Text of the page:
Contribution of the DNA binding domain of p53 to regulation of its stability.
PhD thesis, University of Glasgow.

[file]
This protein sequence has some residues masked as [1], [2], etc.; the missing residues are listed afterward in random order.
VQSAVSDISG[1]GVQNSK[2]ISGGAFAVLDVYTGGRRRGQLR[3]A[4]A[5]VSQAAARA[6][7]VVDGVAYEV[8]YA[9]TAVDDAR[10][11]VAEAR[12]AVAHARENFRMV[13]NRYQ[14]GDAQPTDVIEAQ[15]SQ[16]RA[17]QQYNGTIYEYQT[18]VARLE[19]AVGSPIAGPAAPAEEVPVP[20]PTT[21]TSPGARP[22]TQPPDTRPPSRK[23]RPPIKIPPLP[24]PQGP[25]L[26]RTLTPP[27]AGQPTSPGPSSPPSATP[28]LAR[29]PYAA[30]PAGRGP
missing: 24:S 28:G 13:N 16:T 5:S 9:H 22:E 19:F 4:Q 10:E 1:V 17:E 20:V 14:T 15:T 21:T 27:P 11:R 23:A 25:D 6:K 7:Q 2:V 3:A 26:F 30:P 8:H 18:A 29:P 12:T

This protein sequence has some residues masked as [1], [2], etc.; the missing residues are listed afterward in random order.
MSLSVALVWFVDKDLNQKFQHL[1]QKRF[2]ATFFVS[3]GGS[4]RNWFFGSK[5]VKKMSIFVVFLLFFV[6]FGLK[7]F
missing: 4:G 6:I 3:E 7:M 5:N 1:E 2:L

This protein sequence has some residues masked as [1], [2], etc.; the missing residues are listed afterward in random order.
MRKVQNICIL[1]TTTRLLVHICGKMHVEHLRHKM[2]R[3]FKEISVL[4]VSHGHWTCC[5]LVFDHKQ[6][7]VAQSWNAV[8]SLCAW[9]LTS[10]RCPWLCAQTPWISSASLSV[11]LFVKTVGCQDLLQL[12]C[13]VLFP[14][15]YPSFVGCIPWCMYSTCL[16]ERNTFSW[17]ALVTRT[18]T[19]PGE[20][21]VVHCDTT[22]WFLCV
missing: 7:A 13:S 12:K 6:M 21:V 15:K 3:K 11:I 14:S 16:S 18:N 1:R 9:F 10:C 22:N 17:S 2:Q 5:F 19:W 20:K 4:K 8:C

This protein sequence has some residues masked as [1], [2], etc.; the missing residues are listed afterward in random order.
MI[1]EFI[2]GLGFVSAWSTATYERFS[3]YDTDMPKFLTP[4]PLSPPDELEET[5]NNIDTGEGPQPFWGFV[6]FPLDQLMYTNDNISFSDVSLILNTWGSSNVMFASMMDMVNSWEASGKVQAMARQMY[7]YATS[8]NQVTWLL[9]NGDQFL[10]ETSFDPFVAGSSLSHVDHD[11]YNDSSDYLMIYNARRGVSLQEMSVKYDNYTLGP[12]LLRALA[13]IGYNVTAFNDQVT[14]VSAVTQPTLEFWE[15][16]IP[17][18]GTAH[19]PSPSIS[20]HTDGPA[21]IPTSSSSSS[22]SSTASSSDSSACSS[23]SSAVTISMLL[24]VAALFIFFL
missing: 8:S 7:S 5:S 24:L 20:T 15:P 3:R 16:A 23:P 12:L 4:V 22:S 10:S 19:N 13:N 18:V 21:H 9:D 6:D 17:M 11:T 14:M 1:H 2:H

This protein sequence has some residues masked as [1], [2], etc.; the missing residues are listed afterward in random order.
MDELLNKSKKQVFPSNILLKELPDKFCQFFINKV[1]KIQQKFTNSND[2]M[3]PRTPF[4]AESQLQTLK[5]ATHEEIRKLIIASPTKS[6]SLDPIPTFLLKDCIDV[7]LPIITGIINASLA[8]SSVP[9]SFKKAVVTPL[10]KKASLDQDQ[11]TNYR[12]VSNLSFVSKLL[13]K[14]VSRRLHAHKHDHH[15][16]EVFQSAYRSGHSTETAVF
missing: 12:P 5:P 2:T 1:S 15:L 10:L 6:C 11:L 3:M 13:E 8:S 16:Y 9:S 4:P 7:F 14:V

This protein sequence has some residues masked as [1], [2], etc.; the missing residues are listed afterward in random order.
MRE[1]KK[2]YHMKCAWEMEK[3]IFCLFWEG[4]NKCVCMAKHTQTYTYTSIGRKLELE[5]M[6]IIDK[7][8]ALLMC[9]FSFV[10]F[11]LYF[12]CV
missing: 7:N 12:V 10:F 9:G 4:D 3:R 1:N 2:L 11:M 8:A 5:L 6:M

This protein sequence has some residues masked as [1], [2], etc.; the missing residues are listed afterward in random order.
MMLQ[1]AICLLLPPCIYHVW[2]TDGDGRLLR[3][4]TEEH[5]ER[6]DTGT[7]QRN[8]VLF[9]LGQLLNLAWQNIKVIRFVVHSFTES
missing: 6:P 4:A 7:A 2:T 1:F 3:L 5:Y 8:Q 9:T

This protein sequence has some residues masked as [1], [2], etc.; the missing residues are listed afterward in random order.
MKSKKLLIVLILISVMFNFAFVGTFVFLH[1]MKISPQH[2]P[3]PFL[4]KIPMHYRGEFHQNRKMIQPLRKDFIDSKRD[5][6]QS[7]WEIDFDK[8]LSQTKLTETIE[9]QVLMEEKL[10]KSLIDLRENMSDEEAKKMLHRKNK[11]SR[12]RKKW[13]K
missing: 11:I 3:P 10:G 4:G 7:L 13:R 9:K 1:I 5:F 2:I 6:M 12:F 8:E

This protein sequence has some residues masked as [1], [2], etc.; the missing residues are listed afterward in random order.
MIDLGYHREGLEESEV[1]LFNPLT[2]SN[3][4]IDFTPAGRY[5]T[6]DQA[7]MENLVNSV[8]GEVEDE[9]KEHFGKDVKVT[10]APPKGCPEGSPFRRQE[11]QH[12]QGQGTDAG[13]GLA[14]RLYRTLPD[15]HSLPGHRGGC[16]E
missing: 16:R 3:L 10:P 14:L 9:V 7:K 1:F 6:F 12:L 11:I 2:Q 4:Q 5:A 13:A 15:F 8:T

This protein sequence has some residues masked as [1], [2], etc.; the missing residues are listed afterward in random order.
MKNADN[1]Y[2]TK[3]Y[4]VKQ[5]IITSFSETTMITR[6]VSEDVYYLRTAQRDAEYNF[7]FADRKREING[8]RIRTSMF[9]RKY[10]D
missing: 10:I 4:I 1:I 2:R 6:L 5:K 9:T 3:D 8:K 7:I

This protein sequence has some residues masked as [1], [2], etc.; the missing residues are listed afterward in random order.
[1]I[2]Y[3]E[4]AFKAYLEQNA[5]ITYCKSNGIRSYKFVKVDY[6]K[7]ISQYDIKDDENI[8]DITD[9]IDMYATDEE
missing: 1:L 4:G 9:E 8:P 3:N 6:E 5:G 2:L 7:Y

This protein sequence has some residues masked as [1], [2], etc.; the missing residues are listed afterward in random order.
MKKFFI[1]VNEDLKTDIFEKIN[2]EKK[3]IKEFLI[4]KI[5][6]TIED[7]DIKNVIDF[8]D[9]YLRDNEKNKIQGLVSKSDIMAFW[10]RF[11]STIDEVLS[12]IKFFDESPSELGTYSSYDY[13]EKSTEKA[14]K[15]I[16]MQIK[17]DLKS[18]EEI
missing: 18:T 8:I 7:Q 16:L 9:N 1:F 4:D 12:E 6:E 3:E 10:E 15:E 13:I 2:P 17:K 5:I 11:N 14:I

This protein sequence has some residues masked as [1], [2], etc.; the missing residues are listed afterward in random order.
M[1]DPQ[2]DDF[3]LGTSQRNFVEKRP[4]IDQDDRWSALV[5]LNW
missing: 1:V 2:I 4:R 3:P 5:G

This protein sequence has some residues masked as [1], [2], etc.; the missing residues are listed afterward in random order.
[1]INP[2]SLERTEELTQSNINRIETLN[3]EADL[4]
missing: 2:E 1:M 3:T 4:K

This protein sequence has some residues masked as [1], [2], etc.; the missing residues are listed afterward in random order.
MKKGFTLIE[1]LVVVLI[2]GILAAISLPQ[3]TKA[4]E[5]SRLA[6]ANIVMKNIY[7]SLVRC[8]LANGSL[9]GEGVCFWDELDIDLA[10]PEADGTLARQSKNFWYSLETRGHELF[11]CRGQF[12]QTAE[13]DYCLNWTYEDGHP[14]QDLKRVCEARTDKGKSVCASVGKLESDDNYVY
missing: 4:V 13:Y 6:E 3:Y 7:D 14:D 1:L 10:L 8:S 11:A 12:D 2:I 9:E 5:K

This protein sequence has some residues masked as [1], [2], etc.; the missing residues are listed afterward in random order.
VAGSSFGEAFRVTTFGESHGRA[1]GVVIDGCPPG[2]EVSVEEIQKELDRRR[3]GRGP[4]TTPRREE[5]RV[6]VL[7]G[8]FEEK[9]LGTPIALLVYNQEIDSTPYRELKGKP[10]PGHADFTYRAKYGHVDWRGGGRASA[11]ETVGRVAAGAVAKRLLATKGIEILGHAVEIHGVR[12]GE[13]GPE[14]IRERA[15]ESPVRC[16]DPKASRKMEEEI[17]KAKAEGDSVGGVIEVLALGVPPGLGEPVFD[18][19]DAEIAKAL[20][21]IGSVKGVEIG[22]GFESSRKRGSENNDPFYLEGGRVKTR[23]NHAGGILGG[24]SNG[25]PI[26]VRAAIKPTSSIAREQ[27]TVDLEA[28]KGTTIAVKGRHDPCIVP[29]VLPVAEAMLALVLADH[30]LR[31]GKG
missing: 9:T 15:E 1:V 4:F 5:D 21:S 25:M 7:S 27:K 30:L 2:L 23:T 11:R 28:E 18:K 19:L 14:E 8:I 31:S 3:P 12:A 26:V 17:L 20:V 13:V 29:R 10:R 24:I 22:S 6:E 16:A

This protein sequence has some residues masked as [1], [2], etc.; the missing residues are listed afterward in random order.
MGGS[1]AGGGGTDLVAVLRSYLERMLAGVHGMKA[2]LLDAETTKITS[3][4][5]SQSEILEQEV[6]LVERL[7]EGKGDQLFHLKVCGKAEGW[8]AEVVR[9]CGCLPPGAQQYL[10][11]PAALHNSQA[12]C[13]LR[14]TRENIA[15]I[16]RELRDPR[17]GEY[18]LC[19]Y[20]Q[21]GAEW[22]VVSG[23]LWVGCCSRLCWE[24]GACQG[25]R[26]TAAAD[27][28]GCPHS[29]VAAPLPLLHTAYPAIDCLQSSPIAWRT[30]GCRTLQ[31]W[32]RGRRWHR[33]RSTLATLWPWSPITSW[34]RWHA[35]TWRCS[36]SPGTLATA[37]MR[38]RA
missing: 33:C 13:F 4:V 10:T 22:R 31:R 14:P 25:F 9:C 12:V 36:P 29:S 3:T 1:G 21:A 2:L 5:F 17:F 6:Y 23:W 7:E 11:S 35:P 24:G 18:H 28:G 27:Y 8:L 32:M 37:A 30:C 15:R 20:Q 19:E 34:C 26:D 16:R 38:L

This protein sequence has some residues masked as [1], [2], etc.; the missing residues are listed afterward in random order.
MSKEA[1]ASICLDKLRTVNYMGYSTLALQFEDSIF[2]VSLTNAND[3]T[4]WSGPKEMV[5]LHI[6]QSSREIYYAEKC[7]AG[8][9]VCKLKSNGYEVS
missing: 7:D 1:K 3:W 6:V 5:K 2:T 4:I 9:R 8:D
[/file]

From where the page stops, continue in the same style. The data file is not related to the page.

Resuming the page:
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Tumour suppressor p53 is frequently mutated in cancers. While wild type p53 is normally a rapidly degraded protein, mutant forms of p53 are stabilised and accumulate to high levels in tumour cells. Several studies have shown that mutant p53 acquires oncogenic properties and actively contributes to tumourigenesis. It is therefore important to understand how the stability of mutant p53 is regulated. This thesis shows that mutant and wild type p53 are ubiquitinated and degraded through overlapping but distinct pathways. While Mdm2 can drive the degradation of both mutant and wild type p53, this study suggests that the ability of Mdm2 to function as a ubiquitin ligase is less important in the degradation of mutant p53, which is heavily ubiquitinated in an Mdm2-independent manner. The contribution of Mdm2 to the degradation of mutant p53 may reflect an ability of Mdm2 to deliver the ubiquitinated mutant p53 to the proteasome. Ubiquitination does not efficiently target mutant p53 for the proteasomal degradation, however ubiquitinated p53 mutants localize to the cytoplasm. This thesis suggests the role for the chaperone-associated ubiquitin ligase CHIP in ubiquitination of mutant p53, although other unidentified ubiquitin ligases appear to contribute. Interaction of mutant p53 with its family member p73 decreases ubiquitination, suggesting p73 can play a role in regulation of stability of mutant p53.
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